The Path More Trodden
by Joanna Streetly
The multiple use path, the bike path, the psychopath, the path not taken. Whatever you call it, one of the first things you notice about Tofino is the path beside the highway that runs from Cox Bay into town. It's hard not to notice a bevy of bikers in wetsuits carrying their surfboards to the beach, or a uniformed restaurant worker, black tie flapping, skateboarding to work as if his life depends on it. Fledgling tricyclists and scooter riders share space with commuter bikers and gaggles of girls on beach cruisers, tossing their hair in the wind and thrusting forth their chests. Families stroll and women in pairs chat as they speed walk from here to there. Out of sheer curiosity, I've often thought of plunking down a chair and counting the number of people who use the path daily, because it never seems to be empty.
The path is so much more than a road can ever be. It sets Tofino apart as a community that welcomes people for their human qualities, not just for the cash they bring with them. On the path, people greet one another, smile, say hello. They notice small details: flowers, trees, topography. Some use the path because they have to; others use it for health and fitness, or simply to be car-free. People walk or bike because it's pleasant -- sociable, even. When you use the path frequently, you begin to recognize people (there goes Jimmer again. . . ) and before long feel as if you know them. In this way the path takes you directly to the heart of the community.
A man and his dog walk one of the more forested sections of Tofino's pedestrian path. This is one of only two small hills along the entire length of the path.
The path is one of those features of Tofino that has grown right along with the community. On many annual fundraiser nights I've dined and danced on the village green under a bright, late-summer moon. The money raised would pave another few hundred metres. So my heart swells when I drive into town and see all the people using the path, especially when I've come from somewhere where Cars Are King.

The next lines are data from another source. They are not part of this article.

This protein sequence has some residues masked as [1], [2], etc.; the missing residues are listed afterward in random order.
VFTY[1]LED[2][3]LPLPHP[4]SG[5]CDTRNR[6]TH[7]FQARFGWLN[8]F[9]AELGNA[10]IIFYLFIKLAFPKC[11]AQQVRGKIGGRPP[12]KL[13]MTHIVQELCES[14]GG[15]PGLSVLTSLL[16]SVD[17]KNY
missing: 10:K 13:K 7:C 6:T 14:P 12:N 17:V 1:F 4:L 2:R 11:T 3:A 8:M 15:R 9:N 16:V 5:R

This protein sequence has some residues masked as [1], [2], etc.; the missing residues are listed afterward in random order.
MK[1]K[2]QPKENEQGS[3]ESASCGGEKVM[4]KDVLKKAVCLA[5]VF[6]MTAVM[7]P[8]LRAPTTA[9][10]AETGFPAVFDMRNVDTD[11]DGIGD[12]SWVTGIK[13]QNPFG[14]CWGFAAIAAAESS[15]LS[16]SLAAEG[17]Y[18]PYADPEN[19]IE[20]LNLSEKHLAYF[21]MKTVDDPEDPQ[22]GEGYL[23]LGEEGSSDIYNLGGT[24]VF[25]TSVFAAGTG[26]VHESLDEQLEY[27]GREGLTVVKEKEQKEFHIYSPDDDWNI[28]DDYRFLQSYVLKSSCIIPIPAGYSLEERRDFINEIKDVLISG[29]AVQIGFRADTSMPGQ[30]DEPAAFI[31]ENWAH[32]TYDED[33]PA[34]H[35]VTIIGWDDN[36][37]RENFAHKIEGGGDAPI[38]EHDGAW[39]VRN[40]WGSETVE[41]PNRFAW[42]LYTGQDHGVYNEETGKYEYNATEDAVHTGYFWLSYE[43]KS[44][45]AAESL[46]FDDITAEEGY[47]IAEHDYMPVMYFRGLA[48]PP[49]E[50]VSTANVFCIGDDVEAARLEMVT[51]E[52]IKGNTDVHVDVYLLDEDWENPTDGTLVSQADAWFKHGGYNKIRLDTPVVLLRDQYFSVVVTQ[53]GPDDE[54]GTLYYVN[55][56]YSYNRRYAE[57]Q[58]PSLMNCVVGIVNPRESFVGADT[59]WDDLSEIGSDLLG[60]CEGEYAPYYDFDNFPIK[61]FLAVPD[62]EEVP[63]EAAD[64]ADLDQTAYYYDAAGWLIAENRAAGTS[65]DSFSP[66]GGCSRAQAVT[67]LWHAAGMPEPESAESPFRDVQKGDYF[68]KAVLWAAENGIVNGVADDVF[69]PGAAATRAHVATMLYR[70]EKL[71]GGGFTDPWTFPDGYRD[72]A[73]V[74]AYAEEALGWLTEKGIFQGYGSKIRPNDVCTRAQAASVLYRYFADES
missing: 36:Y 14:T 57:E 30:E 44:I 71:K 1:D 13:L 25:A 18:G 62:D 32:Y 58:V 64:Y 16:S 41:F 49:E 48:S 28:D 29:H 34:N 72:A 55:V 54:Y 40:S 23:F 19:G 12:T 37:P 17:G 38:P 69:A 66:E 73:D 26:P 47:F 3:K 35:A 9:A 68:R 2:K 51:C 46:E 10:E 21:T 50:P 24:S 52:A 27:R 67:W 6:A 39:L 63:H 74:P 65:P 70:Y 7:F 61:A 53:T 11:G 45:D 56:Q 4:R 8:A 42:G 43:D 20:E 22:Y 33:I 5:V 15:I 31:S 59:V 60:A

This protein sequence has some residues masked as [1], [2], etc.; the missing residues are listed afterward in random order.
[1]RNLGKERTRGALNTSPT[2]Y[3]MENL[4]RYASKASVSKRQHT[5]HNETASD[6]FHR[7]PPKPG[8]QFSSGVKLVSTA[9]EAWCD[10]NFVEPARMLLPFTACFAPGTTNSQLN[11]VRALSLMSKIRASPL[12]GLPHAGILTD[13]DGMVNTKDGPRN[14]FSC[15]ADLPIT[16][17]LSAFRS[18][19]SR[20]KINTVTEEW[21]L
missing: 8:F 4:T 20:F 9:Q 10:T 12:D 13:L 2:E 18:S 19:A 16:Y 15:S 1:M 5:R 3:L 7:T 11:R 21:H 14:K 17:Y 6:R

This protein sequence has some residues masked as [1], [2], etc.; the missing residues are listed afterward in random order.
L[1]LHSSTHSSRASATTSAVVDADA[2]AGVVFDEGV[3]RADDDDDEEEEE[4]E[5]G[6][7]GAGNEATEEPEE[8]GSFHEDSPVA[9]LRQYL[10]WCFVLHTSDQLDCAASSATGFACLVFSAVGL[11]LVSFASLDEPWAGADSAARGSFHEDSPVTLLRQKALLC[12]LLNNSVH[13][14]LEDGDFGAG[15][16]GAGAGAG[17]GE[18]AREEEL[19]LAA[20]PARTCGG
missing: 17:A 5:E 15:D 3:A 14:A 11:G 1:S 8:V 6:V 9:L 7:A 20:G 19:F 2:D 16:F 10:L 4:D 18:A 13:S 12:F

But the path has its downfalls, too. It's unfinished, so the section near town isn't ideal. And private driveways intersect the path all the way along, each one a potential collision site. Drivers can't see fast-moving bikes and vice versa. And then there are groups who usurp the path, seemingly oblivious to others.
There have been accidents in the past and there will probably be accidents in the future. The path just isn't intended for high-speed use by anyone -- bikers, runners or drivers. Basic rules apply, the kind learned at your mother's knee. Look. Listen. Be aware. One runner credits her deliverance from the jaws of a cougar to the fact that she wasn't listening to her iPod that day -- a valuable lesson for anyone on any trail: Anticipate other beings. After all, from the sandbox onwards, life is all about sharing. The path is a jewel for all to share, extending our quality of life one yard at a time.
About Joanna Streetly
Joanna Streetly is an author, editor and illustrator based in Tofino and currently at work on her fourth book. Look for her previous books: Silent Inlet, Paddling Through Time, and Salt in our Blood in local bookstores, or on the internet. For now, you can find her at JoannaStreetly.com